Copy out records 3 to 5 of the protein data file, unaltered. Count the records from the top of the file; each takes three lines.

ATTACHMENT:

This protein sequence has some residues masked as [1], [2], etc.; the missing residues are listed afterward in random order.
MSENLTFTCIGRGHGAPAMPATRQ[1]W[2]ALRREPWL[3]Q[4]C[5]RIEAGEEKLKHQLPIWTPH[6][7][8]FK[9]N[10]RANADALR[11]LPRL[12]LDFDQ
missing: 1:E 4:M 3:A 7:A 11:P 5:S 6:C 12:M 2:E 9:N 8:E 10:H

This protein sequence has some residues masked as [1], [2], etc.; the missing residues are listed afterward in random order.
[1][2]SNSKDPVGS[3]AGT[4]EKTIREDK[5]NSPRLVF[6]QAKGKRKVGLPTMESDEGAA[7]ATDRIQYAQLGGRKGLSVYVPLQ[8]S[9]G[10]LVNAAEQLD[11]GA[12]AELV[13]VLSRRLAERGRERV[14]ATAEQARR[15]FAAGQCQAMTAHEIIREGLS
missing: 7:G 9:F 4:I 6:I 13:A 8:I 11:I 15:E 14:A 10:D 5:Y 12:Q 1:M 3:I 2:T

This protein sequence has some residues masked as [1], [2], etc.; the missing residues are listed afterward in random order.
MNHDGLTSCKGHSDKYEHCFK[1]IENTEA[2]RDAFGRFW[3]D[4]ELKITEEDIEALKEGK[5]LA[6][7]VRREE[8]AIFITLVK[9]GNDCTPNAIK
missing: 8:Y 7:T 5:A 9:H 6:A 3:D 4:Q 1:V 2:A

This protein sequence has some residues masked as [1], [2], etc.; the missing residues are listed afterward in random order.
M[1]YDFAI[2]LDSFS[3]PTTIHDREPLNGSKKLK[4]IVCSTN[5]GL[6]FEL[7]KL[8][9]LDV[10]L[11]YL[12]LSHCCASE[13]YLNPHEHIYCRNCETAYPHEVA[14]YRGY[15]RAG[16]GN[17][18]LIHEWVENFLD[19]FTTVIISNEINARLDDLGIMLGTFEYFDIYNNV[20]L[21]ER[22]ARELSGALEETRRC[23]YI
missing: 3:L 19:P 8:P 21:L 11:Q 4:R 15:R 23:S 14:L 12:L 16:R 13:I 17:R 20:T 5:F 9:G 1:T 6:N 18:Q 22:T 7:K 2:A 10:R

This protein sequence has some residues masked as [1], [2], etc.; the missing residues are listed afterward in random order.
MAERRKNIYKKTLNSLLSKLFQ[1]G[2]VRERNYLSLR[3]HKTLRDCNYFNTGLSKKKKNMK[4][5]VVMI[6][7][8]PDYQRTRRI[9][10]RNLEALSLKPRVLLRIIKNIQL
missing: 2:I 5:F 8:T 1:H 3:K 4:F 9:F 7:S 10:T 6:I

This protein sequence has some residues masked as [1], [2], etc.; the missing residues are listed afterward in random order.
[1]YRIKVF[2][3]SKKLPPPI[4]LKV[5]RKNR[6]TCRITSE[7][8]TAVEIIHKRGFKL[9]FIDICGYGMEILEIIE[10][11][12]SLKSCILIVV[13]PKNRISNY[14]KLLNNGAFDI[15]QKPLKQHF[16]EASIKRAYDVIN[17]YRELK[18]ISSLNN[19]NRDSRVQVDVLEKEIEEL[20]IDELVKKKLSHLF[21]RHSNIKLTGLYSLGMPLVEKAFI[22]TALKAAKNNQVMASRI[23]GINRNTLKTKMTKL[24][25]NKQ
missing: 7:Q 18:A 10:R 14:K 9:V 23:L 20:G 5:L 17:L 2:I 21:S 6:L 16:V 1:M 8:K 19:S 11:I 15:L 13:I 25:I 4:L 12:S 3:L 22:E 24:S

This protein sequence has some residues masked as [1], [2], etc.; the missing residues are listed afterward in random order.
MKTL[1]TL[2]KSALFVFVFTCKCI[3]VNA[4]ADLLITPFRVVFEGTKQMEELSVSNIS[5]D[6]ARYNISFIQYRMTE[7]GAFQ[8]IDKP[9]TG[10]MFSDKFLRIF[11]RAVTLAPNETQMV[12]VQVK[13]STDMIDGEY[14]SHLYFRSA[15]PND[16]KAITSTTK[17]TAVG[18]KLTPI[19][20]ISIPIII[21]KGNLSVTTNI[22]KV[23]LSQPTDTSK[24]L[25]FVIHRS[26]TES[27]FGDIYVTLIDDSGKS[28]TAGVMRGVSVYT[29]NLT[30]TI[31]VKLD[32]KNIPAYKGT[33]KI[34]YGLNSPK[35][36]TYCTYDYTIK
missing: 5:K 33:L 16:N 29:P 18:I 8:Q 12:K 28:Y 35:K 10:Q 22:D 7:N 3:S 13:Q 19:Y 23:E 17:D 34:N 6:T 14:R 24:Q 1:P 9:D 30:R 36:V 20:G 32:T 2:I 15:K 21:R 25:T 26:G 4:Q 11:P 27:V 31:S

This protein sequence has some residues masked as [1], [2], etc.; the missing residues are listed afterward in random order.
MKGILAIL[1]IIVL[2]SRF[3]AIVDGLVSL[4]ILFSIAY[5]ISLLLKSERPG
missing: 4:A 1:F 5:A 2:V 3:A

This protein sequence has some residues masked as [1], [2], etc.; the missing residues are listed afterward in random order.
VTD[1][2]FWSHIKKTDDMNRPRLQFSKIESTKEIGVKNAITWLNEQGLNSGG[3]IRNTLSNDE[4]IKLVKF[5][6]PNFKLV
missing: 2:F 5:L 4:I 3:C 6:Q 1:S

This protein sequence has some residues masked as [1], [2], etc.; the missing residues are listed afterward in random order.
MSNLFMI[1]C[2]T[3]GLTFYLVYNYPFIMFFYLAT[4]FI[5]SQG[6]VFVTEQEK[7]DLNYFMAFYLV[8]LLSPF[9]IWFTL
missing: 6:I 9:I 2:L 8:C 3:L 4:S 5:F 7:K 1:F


This protein sequence has some residues masked as [1], [2], etc.; the missing residues are listed afterward in random order.
MNHDGLTSCKGHSDKYEHCFK[1]IENTEA[2]RDAFGRFW[3]D[4]ELKITEEDIEALKEGK[5]LA[6][7]VRREE[8]AIFITLVK[9]GNDCTPNAIK
missing: 8:Y 7:T 5:A 9:H 6:A 3:D 4:Q 1:V 2:A

This protein sequence has some residues masked as [1], [2], etc.; the missing residues are listed afterward in random order.
M[1]YDFAI[2]LDSFS[3]PTTIHDREPLNGSKKLK[4]IVCSTN[5]GL[6]FEL[7]KL[8][9]LDV[10]L[11]YL[12]LSHCCASE[13]YLNPHEHIYCRNCETAYPHEVA[14]YRGY[15]RAG[16]GN[17][18]LIHEWVENFLD[19]FTTVIISNEINARLDDLGIMLGTFEYFDIYNNV[20]L[21]ER[22]ARELSGALEETRRC[23]YI
missing: 3:L 19:P 8:P 21:L 11:Q 4:R 15:R 23:S 14:L 12:L 16:R 13:I 17:R 20:T 5:F 9:G 1:T 6:N 18:Q 22:T 7:K 2:A 10:R

This protein sequence has some residues masked as [1], [2], etc.; the missing residues are listed afterward in random order.
MAERRKNIYKKTLNSLLSKLFQ[1]G[2]VRERNYLSLR[3]HKTLRDCNYFNTGLSKKKKNMK[4][5]VVMI[6][7][8]PDYQRTRRI[9][10]RNLEALSLKPRVLLRIIKNIQL
missing: 2:I 5:F 8:T 1:H 3:K 4:F 9:F 7:S 10:T 6:I